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Federal funds help expand Sea to Sky Corridor transition house, Pearl’s Place

With $ 1.55 million in funding, transition House expands to aid more survivors of intimate partner violence.

The aim is to help more survivors safely rebuild their lives after fleeing intimate partner violence. 

West Vancouver—Sunshine Coast—Sea to Sky Country MP Patrick Weiler was in the bright and cosy, teal-coloured lobby of PearlSpace on Third Avenue in Squamish Friday afternoon for a funding announcement that supports the expansion of the Pearl’s Place Transition House.  

On behalf of the Minister of Housing, Infrastructure and Communities Sean Fraser, Weiler announced funding of more than $1.55 million through the National Housing Strategy’s Affordable Housing Fund (previously the National Housing Co-Investment Fund). 

The new funding helped add new beds to Pearl’s Place Transition House in Squamish, operated by PearlSpace Support Services Society. 

Shana Murray, community program director for PearlSpace, said the funds, which it received from the feds through the Canada Mortgage and Housing Corporation (CMHC), help the organization address the capacity demands on the transition house by adding five new bedrooms, three of which were in addition to the existing residential home and two in the form of a fully mobile, accessible carriage house.

"With these additions, we are now able to house up to 15 survivors fleeing intimate partner violence," she said at the press conference. 

The house is an emergency safe space to stay for women, gender diverse people, their children and pets leaving violence.

"Statistics show that sexual and gender-based violence increased dramatically throughout the COVID-19 pandemic. And this trauma from a once-in-a-century pandemic ... remains today. Combined with the strain of elevated cost of living challenges caused by global inflation, the stress fuelled continued risks to some of the most vulnerable members of our community. And this is a challenge that we cannot ignore," said Weiler.

Those who stay at the corridor transition house have access to full-time services to support their needs while they find more long-term security and housing.

"With dedicated family bedrooms in a residential home, residents will also have access to a communal kitchen, free shared laundry, multi-purpose spaces and a fully fenced and private backyard equipped with family play spaces," reads a federal government news release.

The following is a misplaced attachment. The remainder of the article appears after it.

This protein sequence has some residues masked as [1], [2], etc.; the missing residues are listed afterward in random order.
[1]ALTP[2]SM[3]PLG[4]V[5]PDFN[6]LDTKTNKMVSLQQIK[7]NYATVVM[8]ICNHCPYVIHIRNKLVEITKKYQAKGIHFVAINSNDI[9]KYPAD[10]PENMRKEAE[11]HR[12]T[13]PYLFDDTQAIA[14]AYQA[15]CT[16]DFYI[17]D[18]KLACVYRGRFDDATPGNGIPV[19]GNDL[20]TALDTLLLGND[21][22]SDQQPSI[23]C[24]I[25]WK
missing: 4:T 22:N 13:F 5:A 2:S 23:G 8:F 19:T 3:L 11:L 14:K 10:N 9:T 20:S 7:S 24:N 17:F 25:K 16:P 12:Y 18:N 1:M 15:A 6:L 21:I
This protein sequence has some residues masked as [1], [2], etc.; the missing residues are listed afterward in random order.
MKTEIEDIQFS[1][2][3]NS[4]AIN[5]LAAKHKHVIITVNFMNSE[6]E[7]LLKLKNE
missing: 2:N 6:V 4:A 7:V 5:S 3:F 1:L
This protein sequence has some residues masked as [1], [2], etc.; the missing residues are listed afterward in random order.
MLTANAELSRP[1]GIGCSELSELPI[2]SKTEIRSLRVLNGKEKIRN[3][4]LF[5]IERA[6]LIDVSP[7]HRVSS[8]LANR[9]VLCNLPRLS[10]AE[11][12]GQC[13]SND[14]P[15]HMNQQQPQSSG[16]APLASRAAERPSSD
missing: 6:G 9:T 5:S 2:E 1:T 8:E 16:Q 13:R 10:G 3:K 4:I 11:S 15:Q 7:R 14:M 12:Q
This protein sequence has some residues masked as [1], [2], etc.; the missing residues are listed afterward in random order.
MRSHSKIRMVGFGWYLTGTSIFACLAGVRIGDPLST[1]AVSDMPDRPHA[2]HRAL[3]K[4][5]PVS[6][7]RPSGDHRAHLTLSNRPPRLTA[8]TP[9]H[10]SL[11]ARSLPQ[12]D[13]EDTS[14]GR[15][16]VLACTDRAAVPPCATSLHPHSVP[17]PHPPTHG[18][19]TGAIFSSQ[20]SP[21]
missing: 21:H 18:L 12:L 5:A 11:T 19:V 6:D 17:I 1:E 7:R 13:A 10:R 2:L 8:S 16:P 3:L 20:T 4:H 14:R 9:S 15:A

The local transition house expansion was complete as of July.  

Murray said the transition facility has had an average of eight women, children and their pets at a time. 

"With operating funds from CMHC, we are working through increasing staffing capacity to ensure we have enough staff on shift to fully support an occupied house and all the needs of those who access the program,” she said. 

In terms of dealing with the source of violence upstream from the need for transition houses, Weiler said there are various initiatives the government is working on, including combating hate online.

"What we're focusing on right now is the role of social media promoting a lot of misogyny and discrimination, and hate speech, frankly. Right now, we're also in the process of working on a piece of legislation ... related to online harms, and that's something that we're very close to being able to announce," he said. "But it's really about funding for the organizations that are combating gender-based violence like PearlSpace that we see our role is ... so that's why today's announcement is really so important."

The total funding for PearlSpace breaks down into:

  • $1.03 million from the federal government through the Affordable Housing Fund, plus $92,000 per year in a subsidy for six years, totalling $552,000;
  • $247,000 from the provincial government, through BC Housing’s Capital Renewal Fund;
  • $1,500 in kind from the District of Squamish. 

Go to the PearlSpace website for more on its transition house and programs.

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